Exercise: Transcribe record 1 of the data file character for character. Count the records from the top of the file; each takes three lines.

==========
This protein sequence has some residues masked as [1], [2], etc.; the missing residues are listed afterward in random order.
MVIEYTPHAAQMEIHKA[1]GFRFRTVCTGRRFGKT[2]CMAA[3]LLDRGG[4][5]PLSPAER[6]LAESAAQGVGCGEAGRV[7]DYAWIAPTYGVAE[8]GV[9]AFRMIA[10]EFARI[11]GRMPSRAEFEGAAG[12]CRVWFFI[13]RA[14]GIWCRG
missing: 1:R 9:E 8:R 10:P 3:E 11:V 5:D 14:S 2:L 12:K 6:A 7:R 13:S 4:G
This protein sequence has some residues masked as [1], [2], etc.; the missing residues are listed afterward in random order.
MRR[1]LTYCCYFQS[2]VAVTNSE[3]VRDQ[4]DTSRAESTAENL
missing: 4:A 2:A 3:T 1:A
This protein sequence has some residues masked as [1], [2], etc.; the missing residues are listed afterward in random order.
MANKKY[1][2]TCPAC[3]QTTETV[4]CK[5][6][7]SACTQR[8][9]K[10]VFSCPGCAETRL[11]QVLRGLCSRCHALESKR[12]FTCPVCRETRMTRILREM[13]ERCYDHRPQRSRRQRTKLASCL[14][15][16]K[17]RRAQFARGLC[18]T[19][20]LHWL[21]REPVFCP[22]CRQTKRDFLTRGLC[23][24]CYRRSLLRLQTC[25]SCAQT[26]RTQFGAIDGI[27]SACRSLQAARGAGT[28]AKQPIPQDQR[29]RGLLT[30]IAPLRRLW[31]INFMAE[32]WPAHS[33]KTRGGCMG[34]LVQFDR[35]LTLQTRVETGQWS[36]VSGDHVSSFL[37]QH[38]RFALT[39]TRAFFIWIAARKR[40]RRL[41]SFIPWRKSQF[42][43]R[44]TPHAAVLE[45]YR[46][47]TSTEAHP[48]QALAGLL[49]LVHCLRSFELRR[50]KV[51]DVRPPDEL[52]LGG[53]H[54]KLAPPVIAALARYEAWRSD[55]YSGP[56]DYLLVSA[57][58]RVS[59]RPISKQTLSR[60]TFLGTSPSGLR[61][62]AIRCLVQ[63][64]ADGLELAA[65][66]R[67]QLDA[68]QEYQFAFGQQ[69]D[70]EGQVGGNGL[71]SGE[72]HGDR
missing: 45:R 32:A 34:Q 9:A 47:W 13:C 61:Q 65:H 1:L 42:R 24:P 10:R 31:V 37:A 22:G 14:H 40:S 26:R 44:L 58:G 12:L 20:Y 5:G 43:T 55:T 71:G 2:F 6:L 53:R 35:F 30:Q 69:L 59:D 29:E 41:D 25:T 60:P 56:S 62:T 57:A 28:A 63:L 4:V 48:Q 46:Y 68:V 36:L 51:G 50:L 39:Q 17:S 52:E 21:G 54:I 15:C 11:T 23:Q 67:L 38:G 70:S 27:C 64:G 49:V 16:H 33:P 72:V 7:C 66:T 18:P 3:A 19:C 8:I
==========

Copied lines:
This protein sequence has some residues masked as [1], [2], etc.; the missing residues are listed afterward in random order.
MVIEYTPHAAQMEIHKA[1]GFRFRTVCTGRRFGKT[2]CMAA[3]LLDRGG[4][5]PLSPAER[6]LAESAAQGVGCGEAGRV[7]DYAWIAPTYGVAE[8]GV[9]AFRMIA[10]EFARI[11]GRMPSRAEFEGAAG[12]CRVWFFI[13]RA[14]GIWCRG
missing: 1:R 9:E 8:R 10:P 3:E 11:V 5:D 14:S 2:L 12:K 6:A 7:R 13:S 4:G